We have invited guest blogger, Niki Black, to share some of the pressing food issues highlighted in the Eat Think Vote campaign, led by Food Secure Canada and others across Canada, in advance of the federal election on October 19, 2015. This week, Niki describes the importance of healthy food in schools for the future of our children.
How well do you learn on an empty stomach? Many of us are familiar with skipping lunches or grabbing convenient and cheap foods that fill us up temporarily, but just don’t last. Lacking the healthy fuel we need, it’s hard to concentrate and work through the energy lows. The consequences are unhealthy and unsustainable, yet we expose our children to these same habits simply by virtue of sending them to school. Maybe that’s where we learned them, too.
Canadian schools are sites of learning, but we often don’t think about the role food plays in supporting that learning or what we’re learning about food. Any school has some level of diversity and this extends to the lunch that each child brings (or doesn’t) and eats (or doesn’t). School food environments can create a reliance on highly processed products and are unwilling hotbeds of inequality. In the lunchroom, there is nothing quite as effective as peer pressure. The temptation for “cool” lunches often yields slickly-packaged and less healthy foods, heavily marketed to appeal. Many kids simply don’t have a choice, with food insecurity affecting 1 in 6 children in Canada.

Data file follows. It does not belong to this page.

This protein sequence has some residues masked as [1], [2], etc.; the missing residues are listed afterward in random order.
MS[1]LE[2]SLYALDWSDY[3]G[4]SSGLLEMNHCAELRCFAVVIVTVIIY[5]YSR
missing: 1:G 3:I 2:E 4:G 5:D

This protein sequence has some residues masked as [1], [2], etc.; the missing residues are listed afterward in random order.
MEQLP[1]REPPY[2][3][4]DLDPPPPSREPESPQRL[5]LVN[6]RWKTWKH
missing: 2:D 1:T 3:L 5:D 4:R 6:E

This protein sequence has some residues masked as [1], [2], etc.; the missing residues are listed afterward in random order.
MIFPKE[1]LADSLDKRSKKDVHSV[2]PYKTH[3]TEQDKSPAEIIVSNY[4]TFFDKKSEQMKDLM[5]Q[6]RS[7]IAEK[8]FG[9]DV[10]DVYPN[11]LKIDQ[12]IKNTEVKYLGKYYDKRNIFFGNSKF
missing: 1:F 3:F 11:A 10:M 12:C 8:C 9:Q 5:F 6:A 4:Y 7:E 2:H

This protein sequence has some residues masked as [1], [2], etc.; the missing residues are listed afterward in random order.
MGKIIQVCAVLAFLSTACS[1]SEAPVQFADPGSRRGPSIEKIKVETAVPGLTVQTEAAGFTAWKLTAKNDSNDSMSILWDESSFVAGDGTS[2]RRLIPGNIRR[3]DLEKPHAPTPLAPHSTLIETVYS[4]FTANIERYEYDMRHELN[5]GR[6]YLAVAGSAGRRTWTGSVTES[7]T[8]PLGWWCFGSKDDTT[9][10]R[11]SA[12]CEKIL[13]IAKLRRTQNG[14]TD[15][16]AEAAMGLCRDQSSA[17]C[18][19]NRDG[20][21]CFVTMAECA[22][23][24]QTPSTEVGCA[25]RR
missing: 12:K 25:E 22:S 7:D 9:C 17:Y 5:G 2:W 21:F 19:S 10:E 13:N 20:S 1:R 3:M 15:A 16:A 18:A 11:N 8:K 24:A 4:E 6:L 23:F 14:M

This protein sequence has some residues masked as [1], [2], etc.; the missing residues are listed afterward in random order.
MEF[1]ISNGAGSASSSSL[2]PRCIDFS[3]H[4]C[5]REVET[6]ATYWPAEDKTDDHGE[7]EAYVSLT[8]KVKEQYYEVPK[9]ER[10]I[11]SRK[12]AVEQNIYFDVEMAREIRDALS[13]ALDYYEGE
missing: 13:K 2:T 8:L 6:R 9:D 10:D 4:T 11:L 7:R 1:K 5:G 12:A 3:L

We lack the investment and policy guidance to provide one of the most fundamental conditions for growth: good nutrition. The Eat Think Vote campaign, introduced here, calls for a Universal Healthy School Food Program to address those inequities and ensure that every child has a healthy start.
Current school nutrition initiatives are a loose patchwork of provincial policies and charitable organizations such as Breakfast for Learning Canada, but these efforts are not nearly enough. Food insecurity leaves our children at risk for poor performance, peer conflict, and health problems that can persist over the course of their lives (such as obesity). Parents and schools are trying, but they require a solid foundation. A paradigm shift is long overdue.